A ‘Consumer’ is an individual who buys goods and services for personal consumption in contradiction to manufacturers who produces the goods and services for profit earning.

The Consumer protection Act, 2019 defines “consumer” as a person who buys any goods and hires or avails of any service for consideration but does not include a person who obtains goods for resale or for any other commercial purposes.

Etymologically, purchase refers to the act of obtaining something at a specified price. Similarly purchase of property means obtaining the particular property on a price paid including the amount of acquisition fees and all liens and mortgages on the property but excluding points and prepaid interest.

Purchase of property under Real Estate industry is a one of the fastest growing profitable industries in the world today and it contributes in a quite larger scale in India’s economic growth and it is expected to contribute 13% to country’s GDP by 2025. But with rampant consumption and purchase of property, they have started becoming victims of frauds and exploitations which have compelled our legislators to come up with worried legislators describing law related to purchase of property.

Let us know why do we need consumer laws related to purchase of property.

Consumers have a significant role in management of affairs in this sector and being a bearer in the industry, consumers easily become vulnerable to compromise with their safety in regard to malpractices involving frauds, misrepresentations, fraud etc.

Additionally, there are few prominent reasons for the requirement of consumer laws related to purchase of property :

1)Lack of awareness – Consumers lacking awareness regarding specific knowledge and information about legislations they have for safeguarding their rights, market and the industry leads them to be the victims of misinformation, cheatings and consequently they loose huge amount of money.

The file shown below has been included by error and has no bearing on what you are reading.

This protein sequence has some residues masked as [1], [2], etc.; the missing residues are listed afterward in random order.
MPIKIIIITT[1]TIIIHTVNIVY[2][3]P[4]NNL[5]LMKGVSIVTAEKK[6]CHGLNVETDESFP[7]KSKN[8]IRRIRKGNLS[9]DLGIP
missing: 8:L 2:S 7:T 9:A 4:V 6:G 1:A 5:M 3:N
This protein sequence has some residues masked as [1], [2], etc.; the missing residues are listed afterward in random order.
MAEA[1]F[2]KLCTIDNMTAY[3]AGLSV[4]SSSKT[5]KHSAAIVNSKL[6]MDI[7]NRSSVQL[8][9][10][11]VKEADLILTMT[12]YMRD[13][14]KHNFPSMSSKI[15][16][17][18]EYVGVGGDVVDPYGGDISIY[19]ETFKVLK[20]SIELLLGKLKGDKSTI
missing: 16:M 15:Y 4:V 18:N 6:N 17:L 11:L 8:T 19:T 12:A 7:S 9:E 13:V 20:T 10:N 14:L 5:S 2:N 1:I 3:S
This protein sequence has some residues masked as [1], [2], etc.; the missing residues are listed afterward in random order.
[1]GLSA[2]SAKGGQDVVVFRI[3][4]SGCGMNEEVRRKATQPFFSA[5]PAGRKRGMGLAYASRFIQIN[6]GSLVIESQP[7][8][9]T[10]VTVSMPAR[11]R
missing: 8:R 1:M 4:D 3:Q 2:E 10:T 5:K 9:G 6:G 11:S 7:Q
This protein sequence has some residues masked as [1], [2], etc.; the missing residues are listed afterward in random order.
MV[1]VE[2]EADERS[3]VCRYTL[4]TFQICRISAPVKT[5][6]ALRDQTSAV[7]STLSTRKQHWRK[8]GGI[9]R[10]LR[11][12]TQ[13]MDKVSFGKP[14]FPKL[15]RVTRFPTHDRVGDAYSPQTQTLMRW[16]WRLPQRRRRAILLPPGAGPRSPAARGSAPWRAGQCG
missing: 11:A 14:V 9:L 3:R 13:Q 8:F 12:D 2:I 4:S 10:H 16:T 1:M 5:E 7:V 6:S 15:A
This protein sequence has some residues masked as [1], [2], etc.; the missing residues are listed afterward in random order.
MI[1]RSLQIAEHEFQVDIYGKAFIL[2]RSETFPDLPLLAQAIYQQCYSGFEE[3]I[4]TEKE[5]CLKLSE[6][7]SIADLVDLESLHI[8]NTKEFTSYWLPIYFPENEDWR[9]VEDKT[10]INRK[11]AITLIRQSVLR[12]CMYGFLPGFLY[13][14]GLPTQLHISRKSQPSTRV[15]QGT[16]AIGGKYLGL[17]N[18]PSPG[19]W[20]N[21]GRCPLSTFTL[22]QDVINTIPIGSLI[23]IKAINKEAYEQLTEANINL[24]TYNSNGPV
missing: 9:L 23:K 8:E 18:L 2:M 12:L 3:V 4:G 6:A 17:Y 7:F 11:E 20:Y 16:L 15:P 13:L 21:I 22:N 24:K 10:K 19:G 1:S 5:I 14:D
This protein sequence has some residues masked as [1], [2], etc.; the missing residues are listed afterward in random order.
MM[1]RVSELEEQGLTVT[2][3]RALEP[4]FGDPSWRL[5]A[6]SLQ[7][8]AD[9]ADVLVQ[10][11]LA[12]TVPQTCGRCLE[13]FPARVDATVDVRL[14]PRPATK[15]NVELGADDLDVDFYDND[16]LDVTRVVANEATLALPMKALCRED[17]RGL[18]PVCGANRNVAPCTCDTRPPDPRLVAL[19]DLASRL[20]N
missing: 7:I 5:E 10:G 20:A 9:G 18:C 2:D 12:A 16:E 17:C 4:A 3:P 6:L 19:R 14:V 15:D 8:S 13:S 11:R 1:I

2) Control of real estate agents – Real estate industry is represented by real estate agents at the time of formulation of policies by the government in an attempt to revive the real estate industry. In absence of any consumer representative while such formulation, consumers often lack portrayal of this own perspective. As a consequence, this industry deceives both the consumer community and the government.

3) This industry involves a huge amount of money – Purchase of property requires heavy monetary transactions resulting in large amounts of losses for them. Thus, consumer related laws will aid them in their best interests to protect their dimensions in purchasing properties.

Different sources of exploitation :

The real estate representatives or sellers performing malpractices have taken up various means to exploit the consumers which have been stated as follows :-

  1. Compelling to grant huge amount of money
  2. False advertisements
  3. Misleading offers
  4. Open inspections
  5. Misrepresented auctions
  6. False gearing
  7. Negative and fraudulent advices

Existing consumer laws related to purchase of property

  • Real Estate (Regulation and Development) Act (RERA) 2017 – This Act tries to protect home buyers by regulating the industry with standardized business practices and transactions, eradicating delays, quality of construction, price. It empowers the home buyers with their rights in seeking transparency and accountability in real estate and housing transactions. It provides for the establishment of state level regulatory authorities, Real Estate Appellate Tribunals and defines a mandatory registration with the presence of penal interest in case of default.